The Voyages of Doctor Doolittle (Illustrated Junior Library)
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and to understand the funny talking antics of the dogs. I used to practise listening to the mice behind the wainscot after I went to bed, and watching the cats on the roofs and pigeons in the market-square of Puddleby. And the days passed very quickly—as they always do when life is pleasant; and the days turned into weeks, and weeks into months; and soon the roses in the Doctor’s garden were losing their petals and yellow leaves lay upon the wide green lawn. For the summer was nearly gone. One
Doctor began to giggle and get so interested that he seemed to forget all about the Court and the judge and everything else. “What a time he takes!” I heard a fat woman in front of me whispering. “He’s only pretending. Of course he can’t do it! Who ever heard of talking to a dog? He must think we’re children.” “Haven’t you finished yet?” the judge asked the Doctor. “It shouldn’t take that long just to ask what I had for supper.” “Oh no, Your Honor,” said the Doctor. “The dog told me that long
have heard a pin drop while the whole court-room, the whole of Puddleby in fact, waited with craning necks and straining cars to hear the weighty words. “Your Honor,” said the little man, “the jury returns a verdict of Not Guilty.” “What’s that mean?” I asked, turning to the Doctor. But I found Doctor John Dolittle, the famous naturalist, standing on top of a chair, dancing about on one leg like a schoolboy. “It means he’s free!” he cried, “Luke is free!” “Then he’ll be able to come on the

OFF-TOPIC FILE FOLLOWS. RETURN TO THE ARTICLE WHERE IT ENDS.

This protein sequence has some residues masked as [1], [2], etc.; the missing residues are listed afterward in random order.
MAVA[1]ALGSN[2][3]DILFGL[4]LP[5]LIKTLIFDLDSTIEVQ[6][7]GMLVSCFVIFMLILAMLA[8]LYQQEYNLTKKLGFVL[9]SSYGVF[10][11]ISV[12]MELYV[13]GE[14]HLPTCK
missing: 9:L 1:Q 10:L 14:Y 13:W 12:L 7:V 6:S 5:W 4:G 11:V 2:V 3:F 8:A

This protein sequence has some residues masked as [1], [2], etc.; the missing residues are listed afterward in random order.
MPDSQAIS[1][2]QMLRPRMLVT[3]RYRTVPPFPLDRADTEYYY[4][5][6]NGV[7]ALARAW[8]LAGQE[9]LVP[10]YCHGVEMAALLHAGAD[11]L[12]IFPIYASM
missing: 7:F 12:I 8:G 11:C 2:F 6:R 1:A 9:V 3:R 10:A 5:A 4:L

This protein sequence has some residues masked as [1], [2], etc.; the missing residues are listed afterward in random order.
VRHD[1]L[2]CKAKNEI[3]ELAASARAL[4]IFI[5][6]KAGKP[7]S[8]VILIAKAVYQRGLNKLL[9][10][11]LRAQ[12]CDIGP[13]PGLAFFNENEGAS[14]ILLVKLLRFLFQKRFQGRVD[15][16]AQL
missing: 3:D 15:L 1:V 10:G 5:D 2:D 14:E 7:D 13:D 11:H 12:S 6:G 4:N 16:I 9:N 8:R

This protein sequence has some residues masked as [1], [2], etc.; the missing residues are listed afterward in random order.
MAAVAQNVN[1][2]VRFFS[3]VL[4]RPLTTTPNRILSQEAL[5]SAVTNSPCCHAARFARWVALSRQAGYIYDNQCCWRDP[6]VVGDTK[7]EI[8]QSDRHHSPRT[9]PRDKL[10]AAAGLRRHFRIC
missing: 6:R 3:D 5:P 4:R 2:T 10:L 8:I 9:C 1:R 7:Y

these Spaniards— they’re great on gambling—and the trick’s done.” “What’s a side bet?” I asked. “Oh I know what that is,” said Bumpo proudly. “We used to have lots of them at Oxford when boat-racing was on. I go to Don Enrique and say, ‘I bet you a hundred pounds the Doctor wins.’ Then if he does win, Don Enrique pays me a hundred pounds; and if he doesn’t, I have to pay Don Enrique.” “That’s the idea,” said Polynesia. “Only don’t say a hundred pounds: say two-thousand five-hundred pesetas.
Stormy Petrel. Indeed the vast strange knowledge which he had gained from his speech and friendship with animals had brought him the power to do things which no other human being would dare to try. Like the petrel, he could apparently play with the sea in all her moods. It was no wonder that many of the ignorant savage peoples among whom he passed in his voyages made statues of him showing him as half a fish, half a bird, and half a man. And ridiculous though it was, I could quite understand what